Asian shares turned mixed late Thursday, as mainland equity markets fell sharply in the afternoon session. Elsewhere in the region, Japan's Nikkei 225 index led gains on the back of strong earnings posted by its blue-chip stocks.
Overnight, Wall Street finished higher after the U.S. central bank said the economy and job market continued to strengthen. The and the S&P 500 closed up 0.7 percent, respectively, while the Nasdaq Composite added 0.4 percent.
Shanghai Comp tanks 2.2%
China's Shanghai Composite index went downhill in the last hour of trade, on the back of reports that banks were investigating their exposure to the stock market through wealth management products and loans collateralized with stocks, Reuters reported citing state media China Securities Journal.
Among other indexes, the CSI300 ended down 2.9 percent, while the smaller Shenzhen Composite shaved off 3.2 percent. in Hong Kong, the Hang Seng index eased 0.5 percent.
Founder Securities led losses among securities firms, with a plunge of 6.5 percent, while heavyweight components Bank of China and Industrial and Commercial Bank of China gave up 2.4 and 1.4 percent, respectively.
Nikkei jumps 1.1%
Japan's Nikkei 225 index ended at a near one-week high, as corporate earnings that were mostly positive gave related stocks a leg-up.
Nintendo was among the biggest winners, soaring 8.3 percent after the consumer electronics giant reported a surprise first-quarter operating profit late Wednesday.
Strong earnings also elevated shares of Hitachi, Hino Motors and NTT DoCoMo, which rallied 6.5, 6.9 and 4.7 percent, respectively. On the other hand, carmaker Nissan trimmed gains to 0.3 percent, after elevating 3 percent earlier in the session on the back of a 58 percent surge in first-quarter operating profit.
Mazda Motor closed up 4.2 percent after the carmaker's first-quarter operating profit beat market forecasts.
By contrast, Panasonic tumbled nearly 6 percent after its operating profit for the quarter came in below market expectations, while Fujitsu closed down 3.6 percent due to the announcement of an operating loss.
Market heavyweight Fanuc remained in focus for sinking 11 percent on the back of a cut in full-year profit forecast on Wednesday. Shares of the industrial robot maker recovered slightly today, inching up 0.2 percent.
On other corporate news, Showa Shell Sekiyu climbed 6.2 percent following a Nikkei business daily report that Idemitsu Kosan will buy a 33 percent stake in the company. Shares of Idemitsu finished 4 percent lower.
Meanwhile, Japan's industrial output rose 0.8 percent in June, according to government data released before the market open, bouncing from the prior month's 2.1 percent drop.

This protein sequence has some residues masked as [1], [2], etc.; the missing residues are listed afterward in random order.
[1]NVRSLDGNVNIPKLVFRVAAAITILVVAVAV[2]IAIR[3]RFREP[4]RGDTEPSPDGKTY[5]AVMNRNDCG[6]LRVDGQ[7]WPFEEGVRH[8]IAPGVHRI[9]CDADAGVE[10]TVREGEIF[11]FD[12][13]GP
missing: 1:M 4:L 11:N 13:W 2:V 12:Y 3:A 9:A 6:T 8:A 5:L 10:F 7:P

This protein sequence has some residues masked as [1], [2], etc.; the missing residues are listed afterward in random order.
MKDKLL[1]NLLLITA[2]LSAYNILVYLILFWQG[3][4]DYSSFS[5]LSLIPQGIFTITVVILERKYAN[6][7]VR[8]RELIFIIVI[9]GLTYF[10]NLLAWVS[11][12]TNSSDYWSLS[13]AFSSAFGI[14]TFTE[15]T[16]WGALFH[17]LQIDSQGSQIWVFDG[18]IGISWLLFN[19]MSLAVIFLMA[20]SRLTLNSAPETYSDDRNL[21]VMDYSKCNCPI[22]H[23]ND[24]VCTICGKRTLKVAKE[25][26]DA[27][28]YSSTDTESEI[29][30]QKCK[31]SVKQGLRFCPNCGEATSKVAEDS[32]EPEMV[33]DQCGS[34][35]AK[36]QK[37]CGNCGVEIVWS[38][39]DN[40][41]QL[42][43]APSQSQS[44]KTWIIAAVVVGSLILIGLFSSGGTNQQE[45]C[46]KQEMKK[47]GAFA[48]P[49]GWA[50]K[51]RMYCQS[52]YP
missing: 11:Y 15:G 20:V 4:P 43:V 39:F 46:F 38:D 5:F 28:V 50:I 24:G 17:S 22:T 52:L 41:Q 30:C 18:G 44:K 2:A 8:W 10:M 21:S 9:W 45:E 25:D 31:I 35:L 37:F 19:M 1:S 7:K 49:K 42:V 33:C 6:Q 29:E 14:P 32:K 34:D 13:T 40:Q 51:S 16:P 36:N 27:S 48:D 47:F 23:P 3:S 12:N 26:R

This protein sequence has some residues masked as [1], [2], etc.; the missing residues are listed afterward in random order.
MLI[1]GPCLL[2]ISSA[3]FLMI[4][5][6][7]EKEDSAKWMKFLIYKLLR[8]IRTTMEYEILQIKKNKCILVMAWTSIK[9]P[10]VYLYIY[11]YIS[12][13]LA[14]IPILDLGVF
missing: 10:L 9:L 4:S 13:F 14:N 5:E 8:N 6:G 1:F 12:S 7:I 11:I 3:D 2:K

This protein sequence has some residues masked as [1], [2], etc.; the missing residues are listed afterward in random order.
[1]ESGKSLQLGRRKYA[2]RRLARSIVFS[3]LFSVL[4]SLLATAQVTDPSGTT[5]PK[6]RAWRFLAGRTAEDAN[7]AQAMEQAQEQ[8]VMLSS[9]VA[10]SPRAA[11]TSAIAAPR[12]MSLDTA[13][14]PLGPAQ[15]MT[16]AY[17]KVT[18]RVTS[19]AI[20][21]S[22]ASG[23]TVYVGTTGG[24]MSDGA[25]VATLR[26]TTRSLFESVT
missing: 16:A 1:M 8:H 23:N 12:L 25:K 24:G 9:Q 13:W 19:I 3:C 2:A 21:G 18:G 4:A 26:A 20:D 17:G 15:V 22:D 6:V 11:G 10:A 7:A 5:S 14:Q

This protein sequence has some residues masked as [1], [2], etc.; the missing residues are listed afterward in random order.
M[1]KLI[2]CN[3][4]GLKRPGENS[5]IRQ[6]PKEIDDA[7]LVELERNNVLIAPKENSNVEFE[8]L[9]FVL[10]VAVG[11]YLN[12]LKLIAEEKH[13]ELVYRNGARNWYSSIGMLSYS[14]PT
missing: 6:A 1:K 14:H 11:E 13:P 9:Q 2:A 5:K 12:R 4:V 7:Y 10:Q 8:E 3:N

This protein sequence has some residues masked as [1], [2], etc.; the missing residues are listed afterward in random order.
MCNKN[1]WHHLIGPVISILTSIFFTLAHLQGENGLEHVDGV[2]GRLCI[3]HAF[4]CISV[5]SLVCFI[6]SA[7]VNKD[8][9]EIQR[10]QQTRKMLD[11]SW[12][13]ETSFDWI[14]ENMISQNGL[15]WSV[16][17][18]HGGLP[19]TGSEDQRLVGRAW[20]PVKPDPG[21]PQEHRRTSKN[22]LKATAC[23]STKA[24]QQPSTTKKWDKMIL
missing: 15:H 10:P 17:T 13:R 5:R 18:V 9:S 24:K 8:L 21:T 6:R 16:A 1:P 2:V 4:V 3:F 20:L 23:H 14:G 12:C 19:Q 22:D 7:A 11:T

ASX gains 0.8%
Improved risk appetite in the U.S. overnight and a modest recovery in commodity prices helped Australia's index to advance on Thursday.
Gains in the resources sector propelled the bourse forward; Rio Tinto and BHP Billiton rose more than 2 percent each, while Fortescue Metals ended up 0.8 percent. Energy producers Santos and Oil Search tacked on 4.2 and 2.2 percent, respectively.
National Australia Bank continued to outperform its peers, with a rise of 1.1 percent following Wednesday's news that that it finished selling its U.S. unit.
On the domestic data front, export prices dropped 4.4 percent on-quarter in the April-June period, widening from a 0.8 percent slip in the preceding quarter. Import prices, meanwhile, rose 1.4 percent from the previous quarter, reversing a dip of 0.2 percent in the first three months of 2015, government statistics said.
Kospi loses 0.9%
Reversing a positive open, South Korea's Kospi index ended down nearly 1 percent at a three-week low, on the back of hefty losses in the tech sector.
Samsung Electronics closed down 3.8 percent to an eight-month closing low of 1,215,000 won, as a poor outlook for the third quarter eclipsed the second-quarter operating profit of 6.9 trillion won, which was in line with the guidance it provided earlier this month.
Internet content service operator Naver dropped 14 percent to its lowest level since September 2013, following a weak second-quarter earnings report. Profit for the June quarter totaled 124 billion won, below the forecast for 162 billion won.
Bucking the downtrend, insurers rallied, with Hyundai Marine & Fire and Samsung Life Insurance closing up 5 percent each, on the back of expectations that the recent outbreak of Middle East Respiratory Syndrome (MERS) will life the quarterly earnings of insurers.